Promoting Educational Attainment and Economic Mobility among Racially, Ethnically, and Economically Diverse Groups after the 2023 Supreme Court Decision to Ban Race-Conscious Admissions at Colleges and Universities

Funding Agency:
Russell Sage Foundation

The Russell Sage Foundation, in collaboration with the Hewlett, Spencer, and William T. Grant Foundations, seeks to support innovative research on the aftermath of the 2023 Supreme Court decision striking down race-conscious college and university admissions policies. The initiative focuses on ways to promote educational attainment and economic mobility among racially, ethnically, and economically diverse groups following the court’s ruling that the declared that use of race-conscious admissions policies violates the Equal Protection Clause of the 14th Amendment and was, therefore, unconstitutional.

Submission Deadline:  April 16, 2024, at 2:00 PM (ET)

Agency Website

Areas of Interest

We are especially interested in proposals that will advance social science research on the social, political, and economic effects of the Supreme Court decision and the future of race-conscious policies more generally. Examples of the kinds of topics and questions that are of interest include, but are not limited to, the following:

  • What are the short- and long-run effects of the June 2023 Supreme Court ruling that restricts race-conscious policies in university and college admissions on who attends college and where?
  • What has experience with the direct admissions or percentage plans of California, Texas, and other states revealed about what happens to racial, ethnic, and socioeconomic diversity in enrollment and degree completion when race-conscious admission policies are no longer permissible for undergraduates or graduate students?
  • Which alternatives to race-conscious policies, whether independently or in tandem, generate socioeconomic and racial and ethnic diversity in applications, admissions, enrollment, debt-free degree completion, and social mobility?
  • To what extent are the beneficiaries of race-conscious admissions policies, who enroll in selective colleges and universities, more or less likely to graduate relative to those attending less-selective institutions?
  • To what extent do race-neutral or alternative admissions policies contribute to the promotion of educational attainment and economic mobility among racially, ethnically, and economically diverse groups following the Supreme Court decision?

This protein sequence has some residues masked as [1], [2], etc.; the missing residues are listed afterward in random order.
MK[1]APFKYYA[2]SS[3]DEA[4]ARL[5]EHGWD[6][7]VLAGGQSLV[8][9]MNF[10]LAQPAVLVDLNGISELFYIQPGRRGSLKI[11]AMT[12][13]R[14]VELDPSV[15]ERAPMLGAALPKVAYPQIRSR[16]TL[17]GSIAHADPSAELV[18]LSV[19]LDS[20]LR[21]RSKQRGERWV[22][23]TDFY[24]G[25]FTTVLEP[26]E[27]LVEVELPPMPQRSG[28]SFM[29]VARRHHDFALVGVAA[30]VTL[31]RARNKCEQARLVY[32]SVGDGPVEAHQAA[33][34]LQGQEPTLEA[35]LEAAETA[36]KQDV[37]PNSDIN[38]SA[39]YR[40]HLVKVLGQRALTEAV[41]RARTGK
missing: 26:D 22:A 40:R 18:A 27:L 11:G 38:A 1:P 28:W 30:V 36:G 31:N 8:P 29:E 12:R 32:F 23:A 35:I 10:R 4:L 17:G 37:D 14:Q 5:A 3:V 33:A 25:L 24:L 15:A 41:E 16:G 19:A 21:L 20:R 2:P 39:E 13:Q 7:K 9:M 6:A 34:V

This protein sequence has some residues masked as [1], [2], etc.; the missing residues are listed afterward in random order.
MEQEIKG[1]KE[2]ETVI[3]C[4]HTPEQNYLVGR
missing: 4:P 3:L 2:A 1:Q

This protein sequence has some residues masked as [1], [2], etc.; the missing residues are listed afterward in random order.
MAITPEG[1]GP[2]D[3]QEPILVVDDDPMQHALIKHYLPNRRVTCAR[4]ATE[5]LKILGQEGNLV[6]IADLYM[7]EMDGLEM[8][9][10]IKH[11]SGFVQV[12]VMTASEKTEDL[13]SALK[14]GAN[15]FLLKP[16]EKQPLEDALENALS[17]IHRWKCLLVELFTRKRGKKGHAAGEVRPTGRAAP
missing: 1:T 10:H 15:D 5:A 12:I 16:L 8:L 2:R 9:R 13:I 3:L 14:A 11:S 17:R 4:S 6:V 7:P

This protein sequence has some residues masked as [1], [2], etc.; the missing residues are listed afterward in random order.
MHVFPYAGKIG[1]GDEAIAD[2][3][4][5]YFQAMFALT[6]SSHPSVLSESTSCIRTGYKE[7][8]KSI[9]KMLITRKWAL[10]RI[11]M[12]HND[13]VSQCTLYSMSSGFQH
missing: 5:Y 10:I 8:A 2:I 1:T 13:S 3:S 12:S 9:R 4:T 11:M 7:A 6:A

• What are the racial and socioeconomic composition effects of eliminating other admission practices such as early admissions, the use of standardized test scores, or the preferential treatment of the children of donors, alumni, faculty, and recruited athletes?
  • To what extent will the race-conscious admissions ban impact the effort that high school students put into their studies, their educational aspirations, and their subsequent enrollment in higher education?
  • What are the educational, social, and civic engagement benefits that derive from students’ interactions with classmates whose backgrounds, race and ethnicity, experiences, and political views differ from their own?
  • What can we learn from historically Black colleges and universities (HBCU’s) and Minority Serving Institutions (MSI’s) on how to support retention, recruitment, anddegreecompletion for students from marginalized groups?
  •  What program or policy changesmight provide the basis for addressing historical racial harm in the context of higher education access andeconomic mobility?
  • To what extent might improvements in college affordability lead to the promotion of educational attainment and economic mobility among racially, ethnically, and economically diverse groups?
  • To what extent will the Supreme Court decision alter the college-to-career pipeline that many employers rely on to diversify their workforce?
  • To what extent is the Supreme Court decision affecting Diversity, Equity, and Inclusion (D.E.I) initiatives in the recruitment, hiring, retention, promotion, and advancement of workers of color and or/other groups in higher education and in the private and public sectors?
  • How are attitudes towards the use of race, ethnicity, or gender criteria in admissions, hiring, or contracting preferences formed? What factors are associated with opposition to and support for race-conscious policies? How might the framing of diversity, bias, opportunity, and/or mobility affect opposition or support for race-conscious policies?

Amount Description

Funds can support research assistance, data acquisition, data analysis, and investigator time. Trustee grants are capped at $200,000, including 15 percent indirect costs, over a two-year period. Presidential awards, over a two-year period, are capped at $50,000 (no indirect costs), but at $75,000 (no indirect costs) when the proposed project involves original data collection or gaining access to restricted-use data.

Funding Type





Social Sciences

External Deadline

April 16, 2024